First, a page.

Supporting the strengthening of allies like the GATC—one of the largest indigenous peoples’ coalitions, responsible for defending rainforests in dozens of countries across the tropical belt—is a hallmark of our work. We worked closely with the GATC as they launched the Shandia Platform this year—a direct financing mechanism that will deliver funding to the more than 35 million people living in forest communities.

Strengthening Partnerships in Mesoamerica

Last year, Rainforest Foundation US and the Mesoamerican Alliance of Peoples and Forests (AMPB), a regional representative indigenous organization, were awarded a multi-year grant from the US Government to advance AMPB’s vision for the region, including:

  • Establishing the Mesoamerican Territorial Fund, a direct financing mechanism
  • Expanding AMPB’s Mesoamerican Leadership School, which provides training to the next generation of indigenous leaders
  • Strengthening the Coordination of Territorial Women Leaders of Mesoamerica, which aims to increase participation of women in all political spaces; impact public policy on forest, justice, and equity issues; preserve cultural identity; and implement programming for advancing women’s sustainable business initiatives.

This year, the Leadership School expanded its presence in Guatemala, Honduras, and Panama and established new programming in Mexico; and the Women’s Coordination developed a climate and gender strategy that addresses the intersection of gender, climate change impacts, forest protection, and sustainable livelihoods in the region. Meanwhile, the Fund established its governance structure and procedures to ensure that it can provide its first grants in 2023.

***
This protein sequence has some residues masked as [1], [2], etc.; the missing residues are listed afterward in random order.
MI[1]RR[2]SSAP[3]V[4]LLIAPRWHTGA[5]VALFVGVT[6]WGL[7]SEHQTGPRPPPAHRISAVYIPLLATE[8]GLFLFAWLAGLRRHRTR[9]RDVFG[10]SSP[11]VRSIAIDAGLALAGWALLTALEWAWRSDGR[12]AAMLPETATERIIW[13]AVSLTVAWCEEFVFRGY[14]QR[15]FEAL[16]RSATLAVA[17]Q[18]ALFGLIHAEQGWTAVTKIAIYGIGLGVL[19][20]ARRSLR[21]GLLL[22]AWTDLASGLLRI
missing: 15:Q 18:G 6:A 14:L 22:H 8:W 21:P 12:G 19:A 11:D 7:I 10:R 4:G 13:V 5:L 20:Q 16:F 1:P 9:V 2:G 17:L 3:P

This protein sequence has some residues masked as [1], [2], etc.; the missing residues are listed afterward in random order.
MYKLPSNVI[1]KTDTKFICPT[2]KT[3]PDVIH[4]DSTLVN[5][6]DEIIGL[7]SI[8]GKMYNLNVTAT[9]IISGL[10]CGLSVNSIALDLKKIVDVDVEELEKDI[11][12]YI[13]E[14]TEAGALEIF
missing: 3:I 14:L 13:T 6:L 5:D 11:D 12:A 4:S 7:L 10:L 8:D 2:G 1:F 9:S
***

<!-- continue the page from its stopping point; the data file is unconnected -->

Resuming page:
According to a United Nations report, there are more than

square miles

of forests in indigenous peoples’ territory throughout Mesoamerica—a collective area 10% larger than California.

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Mesoamerican Community Leaders Point the Way Toward a High-Integrity Carbon Market

The Mesoamerican Alliance of Peoples and Forests (AMPB), in collaboration with Rainforest Foundation US and Fundación PRISMA, convened in El Salvador to shape a united vision for strengthening the integrity of carbon markets in the region. This comes at a crucial moment as governments and the private sector increasingly advocate for nature-based solutions, including carbon markets and REDD+ initiatives, which have been developed without adequate input from the communities leading forest protection efforts on the ground.

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Didier Devers
Chief of Party – USAID Guatemala

Didier has been coordinating the USAID-funded B’atz project since joining Rainforest Foundation US in April 2022. He holds a Master’s in Applied Anthropology and a Bachelor’s in Geography. Before joining the organization, Didier worked for 12 years in Central and South America on issues of transparency, legality, governance, and managing stakeholders’ processes in the environmental sector. Prior to that he worked on similar issues in Central Africa. He speaks French, Spanish, and English, and is based in Guatemala.